Hackspace Burger Part 2


Buns! Before the baking! Its time to move onto the cheese and buns! Now I'm not a huge fan of cheeseburgers and I hate cheese slices with a passion, rivalled only by my hatred for jelly. I can't stand the stuff, especially because its basically made out of hooves!

Buns after baking The buns in a burger are key. You need a nice, soft bun but also one that can take a sauce. The worst thing is soggy bread. No-one likes that. In our initial tests we tried sough dough bread which worked reasonably well when you consider taste, but turned out to be too chewy. Classic burger bread is more like a soft, milk roll.

In the end, Katie came up with the perfect burger. A mustard flavoured, light bap made with Creme Fraiche. We glazed them and added some sesame seeds (of course) and a little 'H' on the top. All that done, into the oven they went! You can find the recipe Over here at the Guardian

Blue Cheese and Gelatine

Although they look quite brown, thats actually just the glaze. They are really soft but look like they could take a lot of sauce. The mustard flavouring is qutie mild but its there. Its a gorgeous bun!

Melt and Blend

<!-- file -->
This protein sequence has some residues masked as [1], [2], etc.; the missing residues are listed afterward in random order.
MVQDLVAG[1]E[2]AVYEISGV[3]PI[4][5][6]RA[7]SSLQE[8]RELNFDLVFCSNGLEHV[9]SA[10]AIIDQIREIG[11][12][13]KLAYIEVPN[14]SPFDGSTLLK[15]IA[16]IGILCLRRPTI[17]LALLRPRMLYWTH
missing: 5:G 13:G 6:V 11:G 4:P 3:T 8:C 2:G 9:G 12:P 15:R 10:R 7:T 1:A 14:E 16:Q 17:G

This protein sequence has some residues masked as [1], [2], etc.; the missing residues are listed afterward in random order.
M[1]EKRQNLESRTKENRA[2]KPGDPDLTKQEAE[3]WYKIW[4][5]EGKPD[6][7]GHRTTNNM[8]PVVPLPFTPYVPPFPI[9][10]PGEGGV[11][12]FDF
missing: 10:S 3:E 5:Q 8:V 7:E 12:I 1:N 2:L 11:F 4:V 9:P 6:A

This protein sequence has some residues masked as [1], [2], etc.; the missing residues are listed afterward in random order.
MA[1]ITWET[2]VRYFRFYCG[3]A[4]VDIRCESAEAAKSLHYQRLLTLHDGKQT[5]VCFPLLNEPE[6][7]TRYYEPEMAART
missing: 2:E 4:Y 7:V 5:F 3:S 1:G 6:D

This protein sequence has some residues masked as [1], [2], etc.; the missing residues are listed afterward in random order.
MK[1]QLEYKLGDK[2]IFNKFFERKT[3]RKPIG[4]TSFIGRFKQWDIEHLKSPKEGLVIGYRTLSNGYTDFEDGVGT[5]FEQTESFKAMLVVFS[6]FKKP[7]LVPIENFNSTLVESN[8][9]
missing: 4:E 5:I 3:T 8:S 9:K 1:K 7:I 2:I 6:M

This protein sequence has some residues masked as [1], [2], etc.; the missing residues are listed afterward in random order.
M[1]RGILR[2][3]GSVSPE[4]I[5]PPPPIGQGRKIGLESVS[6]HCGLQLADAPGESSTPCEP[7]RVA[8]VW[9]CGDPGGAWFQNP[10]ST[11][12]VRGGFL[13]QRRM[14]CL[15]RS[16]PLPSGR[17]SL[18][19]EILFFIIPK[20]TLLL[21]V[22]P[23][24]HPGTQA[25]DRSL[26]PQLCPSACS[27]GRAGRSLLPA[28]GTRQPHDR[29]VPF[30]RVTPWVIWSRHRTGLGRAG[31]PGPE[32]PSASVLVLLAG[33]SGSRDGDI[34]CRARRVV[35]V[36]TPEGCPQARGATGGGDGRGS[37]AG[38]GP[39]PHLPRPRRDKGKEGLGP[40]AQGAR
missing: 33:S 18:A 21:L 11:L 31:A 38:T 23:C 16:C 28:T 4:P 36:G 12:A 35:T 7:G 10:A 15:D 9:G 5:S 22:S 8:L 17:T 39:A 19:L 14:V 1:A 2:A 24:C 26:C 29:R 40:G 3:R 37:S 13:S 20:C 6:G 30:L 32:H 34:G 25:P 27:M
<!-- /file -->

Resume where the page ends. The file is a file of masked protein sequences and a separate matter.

Now the cheese is a different matter! I'm a big fan of blue cheese when it comes to meats. Blue cheese has the required creamy-ness but also that bitter tang. Myrhvold recommends a cheese slice made from Emmental and Comte; the latter I am a huge fan of. Comte has the tang but its not in the same league as a good blue.

Runny liquid cheese

Cheese slices aren't really cheese and thats the problem! It's difficult to make cheese act like a slice therefore. This is indeed a problem. However these Wonderful folks over at Serious Eats have the solution!

You take your blue cheese and a can of evaporated milk. Don't used condensed milk as its far too sweet. You want about a quarter of a can to 220g of cheese I'd say (perhaps a little less depending). Melt this together, and then use a blender.

The results Now, the next step is to take your gelatine (I bought mine from the eBay) and warm it up in some warm water. Stir and add to the mix. I used 2.5 teaspoons which seems about right. Whisk this with a blender again and then pour onto a try with either cling film or a silicone baking sheet.

The result is a fairly good looking slab of cheese. When we poured it out, we let it cool completely. We tried lifting the corners off the sheet but it sadly didn't seem solid enough. Katie came up with a cunning plan however. We covered the top in cling film and wound the entire lot around a rolling pin. We then placed this in the fridge overnight. This morning, we checked again and indeed, the cheese is acting like a slice.